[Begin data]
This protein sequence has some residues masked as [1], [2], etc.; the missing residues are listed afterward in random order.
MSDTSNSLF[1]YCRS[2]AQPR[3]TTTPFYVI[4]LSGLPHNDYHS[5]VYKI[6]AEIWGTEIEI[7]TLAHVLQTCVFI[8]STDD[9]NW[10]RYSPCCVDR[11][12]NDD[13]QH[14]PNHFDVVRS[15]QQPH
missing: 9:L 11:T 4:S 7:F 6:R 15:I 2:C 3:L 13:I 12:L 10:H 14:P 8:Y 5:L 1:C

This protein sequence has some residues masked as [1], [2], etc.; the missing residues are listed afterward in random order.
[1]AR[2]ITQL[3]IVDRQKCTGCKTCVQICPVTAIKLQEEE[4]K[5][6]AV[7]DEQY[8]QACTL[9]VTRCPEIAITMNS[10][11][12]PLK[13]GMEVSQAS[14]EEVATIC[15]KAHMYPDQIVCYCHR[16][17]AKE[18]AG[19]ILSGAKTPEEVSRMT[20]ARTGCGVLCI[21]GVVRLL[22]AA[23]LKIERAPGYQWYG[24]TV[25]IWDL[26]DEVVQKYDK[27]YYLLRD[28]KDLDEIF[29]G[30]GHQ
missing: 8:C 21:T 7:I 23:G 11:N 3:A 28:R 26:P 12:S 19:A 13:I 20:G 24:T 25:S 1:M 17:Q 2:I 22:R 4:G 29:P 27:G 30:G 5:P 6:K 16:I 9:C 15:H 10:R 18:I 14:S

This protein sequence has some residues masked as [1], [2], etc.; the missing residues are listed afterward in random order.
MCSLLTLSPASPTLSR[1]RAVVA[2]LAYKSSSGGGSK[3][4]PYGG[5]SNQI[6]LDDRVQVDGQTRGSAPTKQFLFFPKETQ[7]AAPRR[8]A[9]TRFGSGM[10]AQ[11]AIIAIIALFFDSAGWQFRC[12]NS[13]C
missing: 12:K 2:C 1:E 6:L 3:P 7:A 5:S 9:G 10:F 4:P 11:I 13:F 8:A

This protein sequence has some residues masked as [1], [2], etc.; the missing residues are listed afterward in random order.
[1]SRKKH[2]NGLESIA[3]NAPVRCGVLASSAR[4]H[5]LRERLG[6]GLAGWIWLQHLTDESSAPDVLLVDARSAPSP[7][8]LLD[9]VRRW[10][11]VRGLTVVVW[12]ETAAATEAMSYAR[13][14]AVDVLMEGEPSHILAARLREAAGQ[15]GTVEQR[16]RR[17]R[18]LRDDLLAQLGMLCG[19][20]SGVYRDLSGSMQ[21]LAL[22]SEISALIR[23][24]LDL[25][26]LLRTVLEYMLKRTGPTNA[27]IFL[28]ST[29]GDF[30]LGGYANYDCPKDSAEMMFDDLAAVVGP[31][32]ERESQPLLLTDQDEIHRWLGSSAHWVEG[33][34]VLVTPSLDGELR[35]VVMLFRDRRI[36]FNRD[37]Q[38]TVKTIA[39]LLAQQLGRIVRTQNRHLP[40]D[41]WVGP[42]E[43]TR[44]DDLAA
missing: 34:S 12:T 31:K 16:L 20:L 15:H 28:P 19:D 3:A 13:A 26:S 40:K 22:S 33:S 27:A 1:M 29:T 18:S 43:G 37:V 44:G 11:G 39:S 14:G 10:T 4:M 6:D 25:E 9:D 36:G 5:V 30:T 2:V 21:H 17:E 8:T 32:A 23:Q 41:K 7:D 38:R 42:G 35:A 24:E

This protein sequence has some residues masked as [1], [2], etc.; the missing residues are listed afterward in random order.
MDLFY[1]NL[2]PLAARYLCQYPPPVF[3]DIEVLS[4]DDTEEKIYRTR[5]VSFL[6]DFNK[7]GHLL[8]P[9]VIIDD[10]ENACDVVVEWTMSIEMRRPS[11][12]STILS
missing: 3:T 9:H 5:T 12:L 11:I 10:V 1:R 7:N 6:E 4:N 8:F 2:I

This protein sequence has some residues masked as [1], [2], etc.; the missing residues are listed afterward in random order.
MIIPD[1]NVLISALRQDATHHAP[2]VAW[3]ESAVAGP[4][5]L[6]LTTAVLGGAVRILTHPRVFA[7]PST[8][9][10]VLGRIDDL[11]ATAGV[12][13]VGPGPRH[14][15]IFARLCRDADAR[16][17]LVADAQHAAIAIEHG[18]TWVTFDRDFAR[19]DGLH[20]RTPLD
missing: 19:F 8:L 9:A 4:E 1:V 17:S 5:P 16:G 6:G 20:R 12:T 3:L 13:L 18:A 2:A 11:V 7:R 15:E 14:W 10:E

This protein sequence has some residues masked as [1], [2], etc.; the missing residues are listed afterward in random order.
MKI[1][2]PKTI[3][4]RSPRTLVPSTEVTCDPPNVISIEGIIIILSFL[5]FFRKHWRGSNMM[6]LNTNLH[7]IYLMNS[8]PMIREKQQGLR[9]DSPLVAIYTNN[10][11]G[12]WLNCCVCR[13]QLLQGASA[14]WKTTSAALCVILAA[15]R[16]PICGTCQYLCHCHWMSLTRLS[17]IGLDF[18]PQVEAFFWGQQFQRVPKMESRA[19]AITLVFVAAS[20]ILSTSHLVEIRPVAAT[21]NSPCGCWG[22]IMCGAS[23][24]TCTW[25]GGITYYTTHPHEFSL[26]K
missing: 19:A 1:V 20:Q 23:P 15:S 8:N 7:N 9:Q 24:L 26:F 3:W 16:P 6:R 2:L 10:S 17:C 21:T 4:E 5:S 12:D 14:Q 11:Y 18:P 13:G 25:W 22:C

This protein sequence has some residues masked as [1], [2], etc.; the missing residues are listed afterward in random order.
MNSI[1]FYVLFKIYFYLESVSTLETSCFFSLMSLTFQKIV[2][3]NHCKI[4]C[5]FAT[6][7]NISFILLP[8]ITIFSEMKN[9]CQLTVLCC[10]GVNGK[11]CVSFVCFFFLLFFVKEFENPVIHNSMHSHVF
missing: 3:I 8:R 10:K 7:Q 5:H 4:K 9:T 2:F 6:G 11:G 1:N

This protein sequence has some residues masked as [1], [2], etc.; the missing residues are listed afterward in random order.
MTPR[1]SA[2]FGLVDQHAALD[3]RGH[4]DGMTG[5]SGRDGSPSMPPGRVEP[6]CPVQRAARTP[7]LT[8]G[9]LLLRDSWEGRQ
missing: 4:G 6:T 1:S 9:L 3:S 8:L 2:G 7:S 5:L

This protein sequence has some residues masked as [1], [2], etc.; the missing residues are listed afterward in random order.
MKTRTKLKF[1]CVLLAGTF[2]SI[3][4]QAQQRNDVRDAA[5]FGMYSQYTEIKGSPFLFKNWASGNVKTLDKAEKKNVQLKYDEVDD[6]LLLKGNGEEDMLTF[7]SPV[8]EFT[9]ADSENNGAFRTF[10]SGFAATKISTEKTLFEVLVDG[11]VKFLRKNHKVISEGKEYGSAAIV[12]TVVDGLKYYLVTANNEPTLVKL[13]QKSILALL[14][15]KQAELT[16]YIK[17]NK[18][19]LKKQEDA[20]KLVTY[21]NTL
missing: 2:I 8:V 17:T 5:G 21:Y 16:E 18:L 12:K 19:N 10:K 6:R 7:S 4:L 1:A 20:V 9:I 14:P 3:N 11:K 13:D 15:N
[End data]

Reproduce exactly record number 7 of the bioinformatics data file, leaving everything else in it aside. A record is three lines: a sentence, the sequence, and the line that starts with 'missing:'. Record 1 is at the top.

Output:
This protein sequence has some residues masked as [1], [2], etc.; the missing residues are listed afterward in random order.
MKI[1][2]PKTI[3][4]RSPRTLVPSTEVTCDPPNVISIEGIIIILSFL[5]FFRKHWRGSNMM[6]LNTNLH[7]IYLMNS[8]PMIREKQQGLR[9]DSPLVAIYTNN[10][11]G[12]WLNCCVCR[13]QLLQGASA[14]WKTTSAALCVILAA[15]R[16]PICGTCQYLCHCHWMSLTRLS[17]IGLDF[18]PQVEAFFWGQQFQRVPKMESRA[19]AITLVFVAAS[20]ILSTSHLVEIRPVAAT[21]NSPCGCWG[22]IMCGAS[23][24]TCTW[25]GGITYYTTHPHEFSL[26]K
missing: 19:A 1:V 20:Q 23:P 15:S 8:N 7:N 9:Q 24:L 26:F 3:W 16:P 6:R 2:L 10:S 17:C 21:T 4:E 5:S 12:D 14:Q 11:Y 18:P 13:G 25:W 22:C